Death of José Fernández felt on the Brewers two years later

ST. LOUIS, Mo. – The Milwaukee Brewers are in a terrific position with the end of the 2018 regular season nearing.

“Don’t overthink it.”

That’s what Christian Yelich said about this late season series that the Milwaukee Brewers began with the St. Louis Cardinals on Sept 24.

Yelich has had a tremendous season, is a favorite for the 2018 National League MVP, which can easily be pointed to as the biggest reason as to why the Brewers are on the verge of clinching their first postseason appearance since 2011. He, along with fellow outfielder Lorenzo Cain have powered the Brewers this far after the disappointing finish of 2017 in Milwaukee.

They’ve been the two best players on the team this season, by far. Yelich is sporting a National League best 6.6 FanGraphs Wins Above Replacement (fWAR) and Cain is in third place in that category with an fWAR of 5.6. Travis Shaw is third on the Brewers and 17th in the National League a 3.5 fWAR (0.1 higher than Bryce Harper, for what it’s worth).

So, yeah, Yelich and Cain have been the biggest reasons that Milwaukee is looking to head into October this year.

That pair was acquired on the same day. Cain was a free agent signing and Yelich arrived in Milwaukee via trade.

For Cain, the writing was on the wall in Kansas City, where he had spent most of his career after a trade in late-2010 sent him from Milwaukee to the Royals. The Royals had their run. They reached the World Series twice, including a title in 2015, and had expiring contracts of Alcides Escobar, Mike Moustakas, Eric Hosmer, and Cain. There was no way they would be able to retain all four of those free agents. It was time for them to rebuild.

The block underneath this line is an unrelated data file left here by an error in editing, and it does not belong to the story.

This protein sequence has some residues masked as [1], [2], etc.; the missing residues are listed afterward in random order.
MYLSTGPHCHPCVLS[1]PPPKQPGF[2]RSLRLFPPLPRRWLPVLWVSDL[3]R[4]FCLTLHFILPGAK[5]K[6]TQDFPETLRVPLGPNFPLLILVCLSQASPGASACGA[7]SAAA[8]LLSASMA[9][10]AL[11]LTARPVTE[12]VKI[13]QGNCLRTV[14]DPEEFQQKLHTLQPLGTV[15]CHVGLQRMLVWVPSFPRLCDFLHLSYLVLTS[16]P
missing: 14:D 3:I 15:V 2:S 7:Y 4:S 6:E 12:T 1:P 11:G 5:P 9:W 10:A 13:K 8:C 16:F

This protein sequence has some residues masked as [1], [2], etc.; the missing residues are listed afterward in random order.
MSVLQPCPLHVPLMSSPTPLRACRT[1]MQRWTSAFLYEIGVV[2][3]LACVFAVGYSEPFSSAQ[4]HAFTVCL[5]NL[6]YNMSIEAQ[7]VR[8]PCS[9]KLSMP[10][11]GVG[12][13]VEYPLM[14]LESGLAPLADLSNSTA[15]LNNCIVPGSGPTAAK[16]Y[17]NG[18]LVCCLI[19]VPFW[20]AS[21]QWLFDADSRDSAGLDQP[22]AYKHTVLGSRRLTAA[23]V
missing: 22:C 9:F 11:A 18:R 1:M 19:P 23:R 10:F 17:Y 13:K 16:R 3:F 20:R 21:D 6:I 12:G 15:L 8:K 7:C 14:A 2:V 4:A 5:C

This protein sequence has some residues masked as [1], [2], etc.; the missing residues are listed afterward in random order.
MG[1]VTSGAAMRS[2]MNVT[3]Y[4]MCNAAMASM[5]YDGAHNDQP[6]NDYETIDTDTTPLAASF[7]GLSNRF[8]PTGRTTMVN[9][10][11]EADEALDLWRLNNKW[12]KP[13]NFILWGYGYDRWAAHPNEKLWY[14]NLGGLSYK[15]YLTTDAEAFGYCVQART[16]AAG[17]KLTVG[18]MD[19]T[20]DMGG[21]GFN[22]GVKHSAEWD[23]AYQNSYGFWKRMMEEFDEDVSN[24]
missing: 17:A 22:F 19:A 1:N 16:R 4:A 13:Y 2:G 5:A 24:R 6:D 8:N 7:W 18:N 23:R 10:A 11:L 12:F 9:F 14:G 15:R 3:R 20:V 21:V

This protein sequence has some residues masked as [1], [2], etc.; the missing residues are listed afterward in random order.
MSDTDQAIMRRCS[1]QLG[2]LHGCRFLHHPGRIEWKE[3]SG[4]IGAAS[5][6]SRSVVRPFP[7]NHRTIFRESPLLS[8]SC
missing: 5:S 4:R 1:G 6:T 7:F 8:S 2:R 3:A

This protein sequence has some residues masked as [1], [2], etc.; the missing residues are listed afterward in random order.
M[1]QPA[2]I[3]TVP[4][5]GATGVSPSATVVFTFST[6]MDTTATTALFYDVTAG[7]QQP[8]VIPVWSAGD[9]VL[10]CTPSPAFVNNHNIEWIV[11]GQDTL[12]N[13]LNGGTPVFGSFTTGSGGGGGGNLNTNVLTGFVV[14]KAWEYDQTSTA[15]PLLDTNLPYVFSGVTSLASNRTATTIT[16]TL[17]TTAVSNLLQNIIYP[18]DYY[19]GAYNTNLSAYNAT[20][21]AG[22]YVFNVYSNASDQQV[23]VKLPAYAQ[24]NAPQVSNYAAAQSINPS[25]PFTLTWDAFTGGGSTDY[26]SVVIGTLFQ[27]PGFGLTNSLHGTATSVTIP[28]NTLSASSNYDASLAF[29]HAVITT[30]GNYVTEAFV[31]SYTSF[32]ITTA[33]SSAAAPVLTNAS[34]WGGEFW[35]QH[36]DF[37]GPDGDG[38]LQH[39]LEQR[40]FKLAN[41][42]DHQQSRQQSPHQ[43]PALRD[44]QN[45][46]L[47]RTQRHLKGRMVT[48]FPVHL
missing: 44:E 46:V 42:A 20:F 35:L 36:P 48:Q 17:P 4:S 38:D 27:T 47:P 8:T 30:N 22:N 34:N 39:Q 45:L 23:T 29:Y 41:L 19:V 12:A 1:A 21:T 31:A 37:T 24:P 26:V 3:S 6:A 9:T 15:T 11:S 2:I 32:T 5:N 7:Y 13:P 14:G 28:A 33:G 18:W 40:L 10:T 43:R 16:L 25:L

Yelich, however, was a different story. Just two years ago, no one would have thought that the outfielder would be on the move from Miami. He was a budding superstar that signed a 7-year, $49.57M contract extension with the Marlins shortly before the 2015 season began. There was no reason to think that he would be leaving South Beach anytime soon.

Then, on a late September morning in 2016, everything changed.

——

“It was like a movie.”

That’s how Yelich described the death of former Miami Marlins pitcher José Fernández on September 25, 2016.

“I found out on social media, and then we all got a text that just said, ‘Game cancelled, come to the stadium.”

That day shifted the course of not only the Miami Marlins, but baseball as a whole. The 2016 Marlins were all but eliminated from the playoff race at that time, but the effects have been felt league-wide ever since.

Yelich wasn’t the only talented player on that Marlins team. 2017 National League MVP Giancarlo Stanton, Marcell Ozuna, Dee Gordon, and Justin Bour all were on that squad and no longer are. Stanton, Ozuna, and Yelich are all on teams either in or near the playoffs in 2018, and if not for the death of Fernández, they’d likely still be in Miami according to Yelich.

And in Miami, after the death of Fernández, they weren’t competing for much.

In 2017 the team finished 77-85, missing the playoffs for the 14th consecutive season and had an ownership situation in flux.

When the team was sold, it was also gutted as Stanton, Gordon, and Ozuna were all dealt. Yelich was the last of the big pieces remaining in Miami, and he wanted out, too. With the direction that the franchise was heading and him entering the prime of his career, it’s hard for anyone to blame him for wanting a change of scenery. The Marlins weren’t going to be competitive anytime soon. By the time Miami would’ve been competitive again after this rebuilding period, Yelich would be able to leave via free agency, and he probably would have.